Be Prepared for Tornado Season

It’s too bad that you can’t click your heels together three times like Dorothy in “The Wizard of Oz” to avoid a tornado, but there are things you can do to prepare for one! It’s important to be ready for tornado season, which runs from April through June. You need to have a plan for what to do before, during and after a tornado to stay safe, and the best time to prepare is when there is less threat of severe weather.

Make a plan
Have a safety plan ready that includes where to go, what to do and who to contact in the event of an emergency.

  • Assemble a severe weather kit with a flashlight, extra batteries, water bottles, a whistle, first aid kit, duct tape and food.
  • Identify safe places to take shelter where you and your family will be protected. Safe places are any stable buildings on the lowest floor in a room with no windows like in a closet, basement or in a stairwell.

Understand tornado watches versus warnings

A tornado watch means conditions are favorable for severe thunderstorms that can produce tornadoes.

Under a tornado watch

  • Review your severe weather safety plans.
  • Be in contact with family or work.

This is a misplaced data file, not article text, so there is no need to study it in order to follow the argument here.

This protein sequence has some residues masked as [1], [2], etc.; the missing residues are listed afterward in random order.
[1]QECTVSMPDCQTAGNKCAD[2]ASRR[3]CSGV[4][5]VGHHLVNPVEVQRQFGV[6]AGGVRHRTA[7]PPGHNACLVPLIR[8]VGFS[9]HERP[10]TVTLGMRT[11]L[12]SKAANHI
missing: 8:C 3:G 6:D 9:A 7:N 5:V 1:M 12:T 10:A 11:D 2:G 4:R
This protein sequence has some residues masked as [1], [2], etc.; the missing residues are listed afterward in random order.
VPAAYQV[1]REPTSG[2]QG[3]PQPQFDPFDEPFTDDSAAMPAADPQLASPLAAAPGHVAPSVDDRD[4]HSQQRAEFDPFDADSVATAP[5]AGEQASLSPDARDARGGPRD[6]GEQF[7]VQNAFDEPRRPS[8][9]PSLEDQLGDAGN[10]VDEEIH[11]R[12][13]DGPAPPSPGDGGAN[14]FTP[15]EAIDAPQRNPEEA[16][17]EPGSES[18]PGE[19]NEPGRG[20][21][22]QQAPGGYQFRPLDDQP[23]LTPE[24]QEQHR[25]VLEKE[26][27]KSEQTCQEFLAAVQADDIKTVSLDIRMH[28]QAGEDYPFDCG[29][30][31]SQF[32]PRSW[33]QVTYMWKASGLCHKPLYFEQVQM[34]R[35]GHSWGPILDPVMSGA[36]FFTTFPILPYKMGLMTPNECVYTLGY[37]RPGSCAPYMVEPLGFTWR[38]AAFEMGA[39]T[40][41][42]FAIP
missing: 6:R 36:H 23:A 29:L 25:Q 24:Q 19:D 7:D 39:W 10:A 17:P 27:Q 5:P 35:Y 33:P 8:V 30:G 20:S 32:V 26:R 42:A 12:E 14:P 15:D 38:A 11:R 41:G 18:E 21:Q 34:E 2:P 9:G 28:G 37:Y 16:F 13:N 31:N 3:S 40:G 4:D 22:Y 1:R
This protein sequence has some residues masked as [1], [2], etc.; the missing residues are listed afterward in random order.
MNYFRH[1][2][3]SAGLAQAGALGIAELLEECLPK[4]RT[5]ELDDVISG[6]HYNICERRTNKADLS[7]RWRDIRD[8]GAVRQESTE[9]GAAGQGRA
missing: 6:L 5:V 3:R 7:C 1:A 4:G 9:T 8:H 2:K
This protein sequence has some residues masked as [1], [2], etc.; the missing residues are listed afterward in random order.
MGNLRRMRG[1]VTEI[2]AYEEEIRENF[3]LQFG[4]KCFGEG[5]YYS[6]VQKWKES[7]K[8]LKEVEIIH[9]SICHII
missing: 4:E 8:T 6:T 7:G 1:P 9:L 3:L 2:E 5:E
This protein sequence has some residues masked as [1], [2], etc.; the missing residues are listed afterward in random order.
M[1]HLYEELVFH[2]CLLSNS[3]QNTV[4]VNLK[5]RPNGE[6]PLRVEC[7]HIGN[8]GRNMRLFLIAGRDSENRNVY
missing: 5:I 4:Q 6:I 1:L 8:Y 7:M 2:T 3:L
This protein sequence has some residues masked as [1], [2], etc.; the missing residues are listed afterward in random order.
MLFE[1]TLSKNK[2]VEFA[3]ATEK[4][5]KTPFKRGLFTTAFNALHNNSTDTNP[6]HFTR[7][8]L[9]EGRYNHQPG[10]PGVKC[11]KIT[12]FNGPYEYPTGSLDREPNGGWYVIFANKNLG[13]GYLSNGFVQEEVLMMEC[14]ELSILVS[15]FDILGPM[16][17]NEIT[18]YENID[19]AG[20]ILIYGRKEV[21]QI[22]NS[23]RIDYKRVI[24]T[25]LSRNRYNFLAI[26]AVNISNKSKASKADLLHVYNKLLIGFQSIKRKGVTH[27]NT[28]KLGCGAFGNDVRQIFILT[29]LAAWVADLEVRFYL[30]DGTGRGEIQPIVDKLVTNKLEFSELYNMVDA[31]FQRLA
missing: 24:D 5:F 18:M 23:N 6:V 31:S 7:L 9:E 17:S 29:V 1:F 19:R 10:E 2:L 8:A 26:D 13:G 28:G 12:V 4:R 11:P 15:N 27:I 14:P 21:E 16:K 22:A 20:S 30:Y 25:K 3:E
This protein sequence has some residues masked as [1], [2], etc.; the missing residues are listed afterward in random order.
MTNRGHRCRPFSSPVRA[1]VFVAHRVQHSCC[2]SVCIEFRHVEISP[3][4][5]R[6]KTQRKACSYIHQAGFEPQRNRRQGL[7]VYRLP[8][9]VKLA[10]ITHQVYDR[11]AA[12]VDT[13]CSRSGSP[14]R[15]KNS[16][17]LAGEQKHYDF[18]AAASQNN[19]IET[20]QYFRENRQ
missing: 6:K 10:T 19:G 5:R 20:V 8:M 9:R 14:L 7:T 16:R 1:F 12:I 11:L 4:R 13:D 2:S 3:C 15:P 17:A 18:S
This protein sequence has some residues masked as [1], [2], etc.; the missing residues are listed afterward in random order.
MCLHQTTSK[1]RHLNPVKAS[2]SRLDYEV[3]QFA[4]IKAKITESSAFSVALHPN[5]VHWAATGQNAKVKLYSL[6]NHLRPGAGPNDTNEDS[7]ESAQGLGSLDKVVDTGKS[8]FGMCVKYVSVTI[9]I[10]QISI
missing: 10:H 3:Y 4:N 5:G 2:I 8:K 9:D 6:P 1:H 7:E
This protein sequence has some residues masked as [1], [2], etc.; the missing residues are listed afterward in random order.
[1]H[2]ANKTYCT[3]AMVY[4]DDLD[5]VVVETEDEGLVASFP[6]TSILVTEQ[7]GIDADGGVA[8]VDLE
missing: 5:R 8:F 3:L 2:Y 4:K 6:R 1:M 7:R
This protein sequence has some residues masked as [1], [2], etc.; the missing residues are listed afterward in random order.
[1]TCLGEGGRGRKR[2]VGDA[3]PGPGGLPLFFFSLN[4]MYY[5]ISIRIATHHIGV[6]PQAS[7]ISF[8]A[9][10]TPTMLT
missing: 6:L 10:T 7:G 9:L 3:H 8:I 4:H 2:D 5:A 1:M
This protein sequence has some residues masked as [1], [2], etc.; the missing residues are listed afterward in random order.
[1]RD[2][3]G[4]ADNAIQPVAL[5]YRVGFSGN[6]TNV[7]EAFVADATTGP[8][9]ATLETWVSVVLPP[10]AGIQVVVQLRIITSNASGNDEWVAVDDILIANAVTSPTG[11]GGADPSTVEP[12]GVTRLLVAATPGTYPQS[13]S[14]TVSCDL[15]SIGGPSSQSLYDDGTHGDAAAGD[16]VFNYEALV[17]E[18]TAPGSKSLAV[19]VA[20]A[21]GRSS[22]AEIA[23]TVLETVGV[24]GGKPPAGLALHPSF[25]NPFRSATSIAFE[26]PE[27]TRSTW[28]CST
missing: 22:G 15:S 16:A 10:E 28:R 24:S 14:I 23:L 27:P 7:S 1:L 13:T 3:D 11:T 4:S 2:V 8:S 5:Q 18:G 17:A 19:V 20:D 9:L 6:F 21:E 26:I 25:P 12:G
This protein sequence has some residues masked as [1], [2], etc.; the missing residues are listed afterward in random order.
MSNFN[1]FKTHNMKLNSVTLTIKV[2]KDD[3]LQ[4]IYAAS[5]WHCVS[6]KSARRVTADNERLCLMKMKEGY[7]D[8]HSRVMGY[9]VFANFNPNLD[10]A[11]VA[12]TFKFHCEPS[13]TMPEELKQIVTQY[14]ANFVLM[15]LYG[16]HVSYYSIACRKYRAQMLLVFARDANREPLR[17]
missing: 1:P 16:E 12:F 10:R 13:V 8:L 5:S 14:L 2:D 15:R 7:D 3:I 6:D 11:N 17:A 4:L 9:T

• Continue to monitor weather updates for rapidly changing conditions.

A tornado warning means that a tornado is forming or is already occurring according to weather radars and/or trained tornado spotters.

If a tornado warning is in effect

  • Take immediate shelter.
  • Initiate severe weather safety plans.
  • Most importantly, remain calm.
  • Follow safety precautions when under threat of a tornado
  • During tornado warnings and watches, you need to actively engage the following safety precautions:
  • Watch and listen for tornado danger signs like large hail, heavy, low, dark clouds, and roaring, freight train sounds.
  • Listen for weather updates on the radio or TV and take shelter immediately if a tornado warning is issued.
  • Never try to outrun a tornado.
  • Leave mobile homes, unsteady structures and cars during the threat of a tornado and get into a safe place in a steady building.
  • If you are stuck outside, lie flat in a ditch or other low place away from trees and cars and cover your head.
  • Don’t get under an overpass or bridge.
  • Keep in mind that most injuries and fatalities are due to flying debris.

Keep safety in mind after a tornado

  • Once the storm is over, the threat of danger is still present. After the storm:
  • Stay away from power lines and puddles that may contain sharp debris or have an electrical current.
  • Don’t go into damaged buildings that could collapse.
  • Don’t use any open flames in case damaged fuel tanks or gas lines are nearby.

There is a lot to remember, so we’ve created an infographic to print and keep handy. You can also visit the following websites for more information:


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